Thursday, February 25, 2010

Brooklyn charter school has too many rules, distraught parents say

Thursday, February 25th 2010, 4:00 AM


No touching the walls. No resting your chin in your hand. No talking in the hallways between classes. Timed bathroom breaks.

With rules like these, the Achievement First Endeavor Charter School in Bedford-Stuyvesant, Brooklyn, could be the city's toughest school - but some distraught parents and former staffers say the overzealous discipline has left kids fearful.

"All they're concerned about is whether they're going to get detention," said Adrienne Lynch, whose eighth-grader son, Nicholas, got suspended for making a squeaking sound in the hallway.

On an average day in January, more than one in five students at the school had a detention, documents obtained by the Daily News show. And on one day, fully 100 of the school's 309 kids were punished by having to stay an extra 45 minutes.

Achievement First administrators acknowledge "high standards" for behavior, but say the detentions aren't meted out for trivial transgressions.

"There is a vocal minority that has concerns with the discipline system," said Achievement First co-CEO Dacia Toll, noting a recent survey found 90% of parents are happy with the school.

But one in 12 of the kids at the fifth- through eighth-grade school transferred out between September - when the new policies went into place - and December, documents show.

Some parents sought out the school because it's strict, but think it's gone overboard.

"I wanted the discipline and the structure because my son does have a behavior problem," said one mom, who is in the process of transferring her son. "But they suspended him for 22 days."

Some parents and former staffers charge the strict rules fall hardest on special-needs students.

Vanessa Herrar said her fifth-grade son got in trouble for copying math down from the board too slowly, even though he has dyslexia.

"It takes [Jaleel] longer to do some things," she said.

Jaleel, 11, has had detention countless times and has been suspended for roughly 10 days since September, Herrar said. "[Each time] he's backed up an additional day of knowledge," she said.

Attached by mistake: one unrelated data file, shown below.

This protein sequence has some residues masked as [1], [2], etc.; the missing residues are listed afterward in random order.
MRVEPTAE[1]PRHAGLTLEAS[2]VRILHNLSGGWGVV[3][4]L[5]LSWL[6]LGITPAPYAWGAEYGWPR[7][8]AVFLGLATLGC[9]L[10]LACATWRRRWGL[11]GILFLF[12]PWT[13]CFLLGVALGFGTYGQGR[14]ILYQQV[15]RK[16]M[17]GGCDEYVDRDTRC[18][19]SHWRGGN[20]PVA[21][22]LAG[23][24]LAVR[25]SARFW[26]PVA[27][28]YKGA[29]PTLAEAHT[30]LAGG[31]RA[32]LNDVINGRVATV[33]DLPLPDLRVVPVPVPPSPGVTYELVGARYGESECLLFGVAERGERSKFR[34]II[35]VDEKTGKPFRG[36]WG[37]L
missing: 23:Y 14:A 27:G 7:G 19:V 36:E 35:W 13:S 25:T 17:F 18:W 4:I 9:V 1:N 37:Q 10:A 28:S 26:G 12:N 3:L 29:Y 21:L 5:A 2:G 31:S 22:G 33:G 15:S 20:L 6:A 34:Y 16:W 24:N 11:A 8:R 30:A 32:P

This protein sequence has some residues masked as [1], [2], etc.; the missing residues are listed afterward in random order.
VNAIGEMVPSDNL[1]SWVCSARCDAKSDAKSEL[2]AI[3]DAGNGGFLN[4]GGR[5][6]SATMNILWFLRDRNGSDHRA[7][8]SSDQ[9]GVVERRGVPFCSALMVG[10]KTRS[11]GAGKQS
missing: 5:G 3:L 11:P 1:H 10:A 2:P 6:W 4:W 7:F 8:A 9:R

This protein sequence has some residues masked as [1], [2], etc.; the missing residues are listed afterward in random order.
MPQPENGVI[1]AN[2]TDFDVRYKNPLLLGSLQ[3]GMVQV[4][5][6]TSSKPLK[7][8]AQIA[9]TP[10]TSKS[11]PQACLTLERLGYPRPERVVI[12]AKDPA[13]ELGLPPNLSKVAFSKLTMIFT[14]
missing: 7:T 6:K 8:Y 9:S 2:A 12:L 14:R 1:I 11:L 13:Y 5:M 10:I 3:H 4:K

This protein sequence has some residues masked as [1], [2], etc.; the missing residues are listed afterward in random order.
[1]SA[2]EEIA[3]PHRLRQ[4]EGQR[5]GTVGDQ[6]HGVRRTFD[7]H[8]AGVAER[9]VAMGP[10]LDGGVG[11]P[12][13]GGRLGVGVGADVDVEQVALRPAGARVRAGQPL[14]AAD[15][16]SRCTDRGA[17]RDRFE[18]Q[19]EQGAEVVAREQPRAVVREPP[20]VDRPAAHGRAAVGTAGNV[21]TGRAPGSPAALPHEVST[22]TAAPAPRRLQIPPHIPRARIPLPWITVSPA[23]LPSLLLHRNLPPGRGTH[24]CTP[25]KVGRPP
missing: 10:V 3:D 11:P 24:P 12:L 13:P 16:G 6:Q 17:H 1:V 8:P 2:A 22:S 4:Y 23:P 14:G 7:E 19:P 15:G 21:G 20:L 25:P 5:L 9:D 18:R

Detentions have declined since the strict policy first took effect, and there has been an easing of some rules, said Principal Tom Kaiser, who rejected the idea there was a special education problem.

He said he wouldn't apologize for rules that keep the school operating smoothly for kids who arrive there reading far below grade level.

"We're going to teach our kids how to read," said Kaiser. "There were a lot of disruptions to class and a lot of disruptions to learning. We are in a turnaround year."

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Last Updated: 11:49 AM, February 25, 2010

Posted: 4:05 AM, February 25, 2010

A Brooklyn charter's disciplinary system is more like the big house than the schoolhouse, says parents of children there.

The furor at Achievement First Endeavor in Fort Greene erupted when the new principal, Tom Kaiser, implemented a detention-heavy policy in September for infractions such as poor posture and walking out of line in the hallways, parents charge.

They claim the learning environment became a boot camp, with students racking up 100 detentions a day.

"The kids feel like they can't really say nothing, like they're in prison," said Gorlicia Thomas, who has two kids in the school. "They don't want to go to school because they don't know what to say or what to do, because the simplest thing gets them in trouble."

Paul Martinka

Paul Martinka

sports_story_lower sports_page quigo_lower 1482096 871776 440 225 * -- Several of the middle-school students said they had gotten in trouble for talking in class even when they were trying to assist one of their classmates.

School officials said they loosened some of the rules after parents complained.

They said that most students had responded well to the school's high expectations, and that 90 percent of parents who attended recent meetings rated the school favorably.

"We have lots of parents who are wildly positive of having the discipline system," said school spokeswoman Lesley Redwine.

Among them is Paul Breece, whose 11-year-old daughter attends the school.

"I know it's a little inconvenient for the children and parents, but if you set up the rules, then you got to follow them," he said. "I'm 100 percent for it. Anything to keep the kids out of trouble is good."

Meanwhile, a new report by the city's Independent Budget Office said charter schools got between 2 and 18 percent less funding per student than traditional public schools did in the 2008-09 school year.

While traditional schools got $16,678 per student in public money last year, charters housed in public spaces received nearly $305 less per child.

Charter schools that rely on private facilities received more than $3,000 less per student.

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